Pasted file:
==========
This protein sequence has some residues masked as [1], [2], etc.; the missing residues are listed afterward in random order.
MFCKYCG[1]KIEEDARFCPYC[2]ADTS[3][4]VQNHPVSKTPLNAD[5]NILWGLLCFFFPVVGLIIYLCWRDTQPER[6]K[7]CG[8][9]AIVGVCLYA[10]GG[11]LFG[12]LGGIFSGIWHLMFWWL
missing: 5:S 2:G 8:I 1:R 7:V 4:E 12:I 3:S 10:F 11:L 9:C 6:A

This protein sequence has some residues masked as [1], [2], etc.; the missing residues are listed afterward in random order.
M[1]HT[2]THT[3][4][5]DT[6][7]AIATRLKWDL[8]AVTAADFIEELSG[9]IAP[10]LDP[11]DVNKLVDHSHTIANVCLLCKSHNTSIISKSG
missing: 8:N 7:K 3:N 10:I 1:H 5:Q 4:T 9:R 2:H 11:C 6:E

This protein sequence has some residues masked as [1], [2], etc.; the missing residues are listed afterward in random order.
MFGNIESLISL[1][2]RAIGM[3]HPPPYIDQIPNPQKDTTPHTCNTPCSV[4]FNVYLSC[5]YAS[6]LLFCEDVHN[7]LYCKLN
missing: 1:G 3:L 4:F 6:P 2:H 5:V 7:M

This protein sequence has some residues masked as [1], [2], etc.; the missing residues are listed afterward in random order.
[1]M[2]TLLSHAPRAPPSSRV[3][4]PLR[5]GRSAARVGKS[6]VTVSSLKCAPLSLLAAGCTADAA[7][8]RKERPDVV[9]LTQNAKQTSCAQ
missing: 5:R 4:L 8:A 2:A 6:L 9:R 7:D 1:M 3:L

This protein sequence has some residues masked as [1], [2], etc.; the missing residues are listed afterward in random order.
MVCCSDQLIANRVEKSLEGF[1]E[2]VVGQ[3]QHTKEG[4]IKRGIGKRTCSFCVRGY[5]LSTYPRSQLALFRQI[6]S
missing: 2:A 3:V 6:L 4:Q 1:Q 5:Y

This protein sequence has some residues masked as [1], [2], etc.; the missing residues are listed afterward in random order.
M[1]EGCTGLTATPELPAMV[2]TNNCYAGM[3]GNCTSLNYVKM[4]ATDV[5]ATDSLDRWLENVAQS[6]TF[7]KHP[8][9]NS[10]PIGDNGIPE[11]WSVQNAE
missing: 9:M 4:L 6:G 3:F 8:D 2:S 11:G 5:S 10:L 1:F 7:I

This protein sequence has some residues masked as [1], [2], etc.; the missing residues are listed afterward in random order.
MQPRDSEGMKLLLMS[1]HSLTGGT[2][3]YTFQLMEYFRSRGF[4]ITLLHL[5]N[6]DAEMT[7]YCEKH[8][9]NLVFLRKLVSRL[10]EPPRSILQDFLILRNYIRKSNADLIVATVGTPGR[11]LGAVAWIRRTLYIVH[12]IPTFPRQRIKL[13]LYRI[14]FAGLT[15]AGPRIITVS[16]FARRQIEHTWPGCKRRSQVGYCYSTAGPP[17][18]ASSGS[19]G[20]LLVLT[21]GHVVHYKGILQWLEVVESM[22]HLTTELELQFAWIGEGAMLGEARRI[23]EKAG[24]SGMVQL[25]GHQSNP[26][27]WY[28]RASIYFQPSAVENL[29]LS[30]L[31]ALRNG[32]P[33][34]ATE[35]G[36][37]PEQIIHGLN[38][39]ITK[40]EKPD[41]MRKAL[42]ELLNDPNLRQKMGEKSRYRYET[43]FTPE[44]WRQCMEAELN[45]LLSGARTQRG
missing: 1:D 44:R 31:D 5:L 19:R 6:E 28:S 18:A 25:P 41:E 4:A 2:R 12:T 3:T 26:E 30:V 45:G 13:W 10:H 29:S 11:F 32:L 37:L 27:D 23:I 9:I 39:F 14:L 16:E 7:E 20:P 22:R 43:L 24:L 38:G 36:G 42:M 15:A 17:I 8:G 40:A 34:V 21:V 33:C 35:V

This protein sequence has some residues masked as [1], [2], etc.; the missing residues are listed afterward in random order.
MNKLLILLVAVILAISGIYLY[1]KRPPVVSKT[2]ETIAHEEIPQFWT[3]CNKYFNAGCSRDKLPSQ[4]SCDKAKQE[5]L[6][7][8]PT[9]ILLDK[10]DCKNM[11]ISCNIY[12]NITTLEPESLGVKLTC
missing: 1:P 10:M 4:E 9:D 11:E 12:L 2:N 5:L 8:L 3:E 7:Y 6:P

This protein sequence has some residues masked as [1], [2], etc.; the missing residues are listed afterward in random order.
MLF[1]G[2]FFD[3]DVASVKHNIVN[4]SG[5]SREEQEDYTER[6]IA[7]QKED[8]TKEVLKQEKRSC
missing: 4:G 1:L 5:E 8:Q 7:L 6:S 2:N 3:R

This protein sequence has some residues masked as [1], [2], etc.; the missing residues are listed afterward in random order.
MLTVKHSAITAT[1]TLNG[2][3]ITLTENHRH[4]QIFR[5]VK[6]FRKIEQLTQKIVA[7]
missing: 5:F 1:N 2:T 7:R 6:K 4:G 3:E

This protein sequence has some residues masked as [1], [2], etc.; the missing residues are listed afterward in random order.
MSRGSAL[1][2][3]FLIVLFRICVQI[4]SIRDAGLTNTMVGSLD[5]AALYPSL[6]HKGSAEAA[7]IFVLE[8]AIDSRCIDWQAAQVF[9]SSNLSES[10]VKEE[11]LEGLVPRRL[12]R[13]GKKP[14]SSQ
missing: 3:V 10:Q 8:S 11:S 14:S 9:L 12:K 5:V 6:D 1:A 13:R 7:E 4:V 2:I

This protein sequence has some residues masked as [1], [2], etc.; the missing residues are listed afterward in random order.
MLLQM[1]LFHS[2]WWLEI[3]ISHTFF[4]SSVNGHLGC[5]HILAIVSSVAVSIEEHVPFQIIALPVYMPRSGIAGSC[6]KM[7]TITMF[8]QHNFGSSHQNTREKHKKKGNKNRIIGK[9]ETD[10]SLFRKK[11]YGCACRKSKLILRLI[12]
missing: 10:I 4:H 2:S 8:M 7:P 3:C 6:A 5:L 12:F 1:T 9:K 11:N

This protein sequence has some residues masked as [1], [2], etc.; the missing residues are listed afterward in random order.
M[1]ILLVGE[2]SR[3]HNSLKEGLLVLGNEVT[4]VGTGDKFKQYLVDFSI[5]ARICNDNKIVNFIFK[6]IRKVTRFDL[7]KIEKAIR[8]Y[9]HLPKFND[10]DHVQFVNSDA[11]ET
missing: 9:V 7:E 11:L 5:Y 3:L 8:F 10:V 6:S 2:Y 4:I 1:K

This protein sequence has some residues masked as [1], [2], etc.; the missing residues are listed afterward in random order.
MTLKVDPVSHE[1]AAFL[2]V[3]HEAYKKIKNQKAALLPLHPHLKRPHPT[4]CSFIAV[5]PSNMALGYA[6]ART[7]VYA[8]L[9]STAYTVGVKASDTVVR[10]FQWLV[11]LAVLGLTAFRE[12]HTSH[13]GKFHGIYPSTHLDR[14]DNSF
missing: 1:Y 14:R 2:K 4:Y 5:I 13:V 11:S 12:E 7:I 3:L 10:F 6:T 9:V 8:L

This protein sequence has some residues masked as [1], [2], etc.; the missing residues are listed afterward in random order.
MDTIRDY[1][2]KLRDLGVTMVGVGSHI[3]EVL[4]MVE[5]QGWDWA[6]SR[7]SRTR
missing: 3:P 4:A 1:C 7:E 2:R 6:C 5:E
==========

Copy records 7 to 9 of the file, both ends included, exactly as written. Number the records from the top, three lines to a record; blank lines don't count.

This protein sequence has some residues masked as [1], [2], etc.; the missing residues are listed afterward in random order.
MQPRDSEGMKLLLMS[1]HSLTGGT[2][3]YTFQLMEYFRSRGF[4]ITLLHL[5]N[6]DAEMT[7]YCEKH[8][9]NLVFLRKLVSRL[10]EPPRSILQDFLILRNYIRKSNADLIVATVGTPGR[11]LGAVAWIRRTLYIVH[12]IPTFPRQRIKL[13]LYRI[14]FAGLT[15]AGPRIITVS[16]FARRQIEHTWPGCKRRSQVGYCYSTAGPP[17][18]ASSGS[19]G[20]LLVLT[21]GHVVHYKGILQWLEVVESM[22]HLTTELELQFAWIGEGAMLGEARRI[23]EKAG[24]SGMVQL[25]GHQSNP[26][27]WY[28]RASIYFQPSAVENL[29]LS[30]L[31]ALRNG[32]P[33][34]ATE[35]G[36][37]PEQIIHGLN[38][39]ITK[40]EKPD[41]MRKAL[42]ELLNDPNLRQKMGEKSRYRYET[43]FTPE[44]WRQCMEAELN[45]LLSGARTQRG
missing: 1:D 44:R 31:D 5:L 19:R 6:E 28:S 18:A 25:P 41:E 4:A 2:R 12:T 3:T 26:E 30:V 45:G 13:W 10:H 29:S 11:F 32:L 37:L 27:D 23:I 9:I 39:F 14:L 16:E 7:E 20:P 22:R 43:L 24:L 38:G 36:G 42:M 15:A 17:I 8:G 40:A 34:V 21:V 33:C 35:V

This protein sequence has some residues masked as [1], [2], etc.; the missing residues are listed afterward in random order.
MNKLLILLVAVILAISGIYLY[1]KRPPVVSKT[2]ETIAHEEIPQFWT[3]CNKYFNAGCSRDKLPSQ[4]SCDKAKQE[5]L[6][7][8]PT[9]ILLDK[10]DCKNM[11]ISCNIY[12]NITTLEPESLGVKLTC
missing: 1:P 10:M 4:E 9:D 11:E 12:L 2:N 5:L 8:L 3:E 7:Y 6:P

This protein sequence has some residues masked as [1], [2], etc.; the missing residues are listed afterward in random order.
MLF[1]G[2]FFD[3]DVASVKHNIVN[4]SG[5]SREEQEDYTER[6]IA[7]QKED[8]TKEVLKQEKRSC
missing: 4:G 1:L 5:E 8:Q 7:L 6:S 2:N 3:R